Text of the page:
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#2776568 10/29/18 06:22 PM
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I’ve been playing ten months, am very dedicated and I practice hours everyday. Apparently I damaged the ulnar nerves in my elbows because some of my fingers are numb and cold and I’m certain that it’s because my hands are so tense. I saw a neurologist and she prescribed physical therapy but I don’t think I’ll get better unless I learn to relax my hands. Does anyone know of an exercise that will help me do this? Thanks everyone!

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Follow your doctor's advice. The problem could well be from the cervical spine / elbow / wrist. (I'm a physician). Neurologic symptoms on extremities generally are the result of a more proximal nerve issue (which may be compression from muscle / ligament / etc...)

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I'm not a medical doctor, but I do have some familiarity with cervical spine injuries that can result in those symptoms. It could be, in my guesstimating opinion, that you previously had stenosis in your cervical spine but the nerve roots to your hands weren't being compressed. But when you took up piano you started sitting at the piano for long periods your shoulders and body lean/slouch forward whilst your neck bends backwards to keep your head up straight to look at the music desk. That can push a bulging disk into your cord according to a spinal model I've seen, and possibly the nerve roots to the hands. This MIGHT possibly be what's going on. Just something to ask your doctor about. Though I'm not sure anything could be determined definitively without an MRI of your cervical spine and EMG.

Good luck.

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Originally Posted by Brian Sweeney
I’ve been playing ten months, am very dedicated and I practice hours everyday. Apparently I damaged the ulnar nerves in my elbows because some of my fingers are numb and cold and I’m certain that it’s because my hands are so tense. I saw a neurologist and she prescribed physical therapy but I don’t think I’ll get better unless I learn to relax my hands. Does anyone know of an exercise that will help me do this? Thanks everyone!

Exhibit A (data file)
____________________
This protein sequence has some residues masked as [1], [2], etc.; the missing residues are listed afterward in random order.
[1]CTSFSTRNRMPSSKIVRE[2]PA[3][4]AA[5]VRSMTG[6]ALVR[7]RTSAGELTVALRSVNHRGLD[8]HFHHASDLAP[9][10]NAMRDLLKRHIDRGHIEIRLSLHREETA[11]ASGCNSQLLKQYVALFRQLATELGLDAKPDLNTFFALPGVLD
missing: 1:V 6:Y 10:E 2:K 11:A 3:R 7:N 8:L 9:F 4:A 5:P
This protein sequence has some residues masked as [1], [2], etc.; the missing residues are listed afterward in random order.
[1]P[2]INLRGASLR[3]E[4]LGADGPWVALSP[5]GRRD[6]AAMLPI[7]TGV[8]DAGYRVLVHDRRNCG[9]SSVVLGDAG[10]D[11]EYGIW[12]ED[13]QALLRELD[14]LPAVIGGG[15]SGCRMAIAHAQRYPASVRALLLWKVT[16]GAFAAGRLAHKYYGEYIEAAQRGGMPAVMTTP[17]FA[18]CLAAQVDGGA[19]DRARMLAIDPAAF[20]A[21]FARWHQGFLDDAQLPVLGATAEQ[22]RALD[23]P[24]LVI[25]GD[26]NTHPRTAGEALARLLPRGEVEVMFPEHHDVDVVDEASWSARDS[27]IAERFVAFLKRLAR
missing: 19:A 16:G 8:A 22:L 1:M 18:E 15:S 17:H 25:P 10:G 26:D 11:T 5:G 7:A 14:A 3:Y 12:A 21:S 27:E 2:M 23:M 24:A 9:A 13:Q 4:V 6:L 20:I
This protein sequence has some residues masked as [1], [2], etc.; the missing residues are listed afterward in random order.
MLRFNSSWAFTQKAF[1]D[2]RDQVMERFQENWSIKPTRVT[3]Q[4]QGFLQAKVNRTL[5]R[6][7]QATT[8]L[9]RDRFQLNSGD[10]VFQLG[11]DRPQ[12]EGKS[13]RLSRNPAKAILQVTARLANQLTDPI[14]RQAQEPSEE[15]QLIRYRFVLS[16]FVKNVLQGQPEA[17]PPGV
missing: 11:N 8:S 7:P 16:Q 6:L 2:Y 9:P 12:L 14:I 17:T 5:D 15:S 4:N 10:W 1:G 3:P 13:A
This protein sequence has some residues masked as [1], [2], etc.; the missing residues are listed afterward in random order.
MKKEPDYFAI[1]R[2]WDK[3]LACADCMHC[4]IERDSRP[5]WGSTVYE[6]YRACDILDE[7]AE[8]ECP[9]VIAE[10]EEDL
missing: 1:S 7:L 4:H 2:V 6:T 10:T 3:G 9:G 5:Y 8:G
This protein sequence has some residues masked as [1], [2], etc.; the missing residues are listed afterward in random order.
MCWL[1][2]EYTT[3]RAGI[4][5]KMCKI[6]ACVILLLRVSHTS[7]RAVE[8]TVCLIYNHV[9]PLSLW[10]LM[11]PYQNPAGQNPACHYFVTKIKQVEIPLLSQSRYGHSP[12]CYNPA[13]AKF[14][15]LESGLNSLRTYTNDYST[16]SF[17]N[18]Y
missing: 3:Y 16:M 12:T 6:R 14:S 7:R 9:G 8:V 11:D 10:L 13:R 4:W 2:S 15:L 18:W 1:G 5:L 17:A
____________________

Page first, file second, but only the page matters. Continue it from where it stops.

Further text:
I'm no doctor so I'll stay away from giving any medical advice.
As far as tension is concerned I'm a bit more familiar with it having suffered many years! Of course the tension could be just in your hands but it could also be a product of your whole posture. Frequently musicians have lower and upper back issues, shoulders are another important area to watch carefully. You might be well advised to get someone to review your whole technique from posture right through to hand position. Don't be afraid of going right back to basics and extremely slow practice. You have to train your mind to spot the tension in your body. You can only really do that with very slow methodical practice. It's rarely something that can be fixed in a matter of days or even weeks.

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Have you looked at your posture, especially elbow angle?

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Last edited by Learux; 11/04/18 10:47 AM.

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Ulnar nerve inflammation/injuries are pretty common among pianists - it's due to mis-use when you're working at the piano. Hammering away, pressing too hard, striking keys with force, endless repetition, playing pieces too difficult too soon etc are some of the main causes.